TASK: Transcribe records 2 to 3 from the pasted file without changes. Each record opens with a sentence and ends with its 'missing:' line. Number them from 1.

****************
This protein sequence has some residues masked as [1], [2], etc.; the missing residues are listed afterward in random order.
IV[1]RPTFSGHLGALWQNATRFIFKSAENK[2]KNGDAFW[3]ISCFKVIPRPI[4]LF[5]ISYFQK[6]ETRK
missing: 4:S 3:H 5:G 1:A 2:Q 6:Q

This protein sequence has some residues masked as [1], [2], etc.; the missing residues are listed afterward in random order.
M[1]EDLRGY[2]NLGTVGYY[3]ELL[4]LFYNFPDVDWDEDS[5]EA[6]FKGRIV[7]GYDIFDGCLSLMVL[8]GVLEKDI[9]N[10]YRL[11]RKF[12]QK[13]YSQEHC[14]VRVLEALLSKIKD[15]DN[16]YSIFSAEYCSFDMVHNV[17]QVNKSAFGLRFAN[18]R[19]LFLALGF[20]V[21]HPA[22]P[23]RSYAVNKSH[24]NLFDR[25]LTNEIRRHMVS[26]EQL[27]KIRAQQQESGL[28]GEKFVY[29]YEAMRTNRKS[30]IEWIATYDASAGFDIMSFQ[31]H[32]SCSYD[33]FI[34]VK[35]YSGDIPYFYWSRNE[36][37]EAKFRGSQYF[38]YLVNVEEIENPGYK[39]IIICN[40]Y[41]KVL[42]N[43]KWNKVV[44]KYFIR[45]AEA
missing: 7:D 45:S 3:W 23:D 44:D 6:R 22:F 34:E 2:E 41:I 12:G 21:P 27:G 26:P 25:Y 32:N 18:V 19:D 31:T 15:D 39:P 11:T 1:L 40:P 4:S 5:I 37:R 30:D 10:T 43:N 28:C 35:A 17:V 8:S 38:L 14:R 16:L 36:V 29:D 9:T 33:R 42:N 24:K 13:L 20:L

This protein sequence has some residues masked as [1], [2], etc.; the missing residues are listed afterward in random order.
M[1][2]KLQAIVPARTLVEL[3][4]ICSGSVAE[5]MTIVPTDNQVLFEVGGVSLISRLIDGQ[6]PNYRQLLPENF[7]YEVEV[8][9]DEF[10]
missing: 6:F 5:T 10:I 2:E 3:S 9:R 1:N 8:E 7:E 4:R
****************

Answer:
This protein sequence has some residues masked as [1], [2], etc.; the missing residues are listed afterward in random order.
M[1]EDLRGY[2]NLGTVGYY[3]ELL[4]LFYNFPDVDWDEDS[5]EA[6]FKGRIV[7]GYDIFDGCLSLMVL[8]GVLEKDI[9]N[10]YRL[11]RKF[12]QK[13]YSQEHC[14]VRVLEALLSKIKD[15]DN[16]YSIFSAEYCSFDMVHNV[17]QVNKSAFGLRFAN[18]R[19]LFLALGF[20]V[21]HPA[22]P[23]RSYAVNKSH[24]NLFDR[25]LTNEIRRHMVS[26]EQL[27]KIRAQQQESGL[28]GEKFVY[29]YEAMRTNRKS[30]IEWIATYDASAGFDIMSFQ[31]H[32]SCSYD[33]FI[34]VK[35]YSGDIPYFYWSRNE[36][37]EAKFRGSQYF[38]YLVNVEEIENPGYK[39]IIICN[40]Y[41]KVL[42]N[43]KWNKVV[44]KYFIR[45]AEA
missing: 7:D 45:S 3:W 23:D 44:D 6:R 22:F 34:E 2:E 41:I 12:G 21:P 27:G 26:P 25:Y 32:N 18:V 19:D 31:T 15:D 39:P 11:T 1:L 40:P 4:S 5:I 37:R 30:D 10:T 43:N 28:C 35:A 17:V 8:S 38:L 14:R 16:L 36:V 29:D 9:T 33:R 42:N 24:K 13:L 20:L

This protein sequence has some residues masked as [1], [2], etc.; the missing residues are listed afterward in random order.
M[1][2]KLQAIVPARTLVEL[3][4]ICSGSVAE[5]MTIVPTDNQVLFEVGGVSLISRLIDGQ[6]PNYRQLLPENF[7]YEVEV[8][9]DEF[10]
missing: 6:F 5:T 10:I 2:E 3:S 9:R 1:N 8:E 7:E 4:R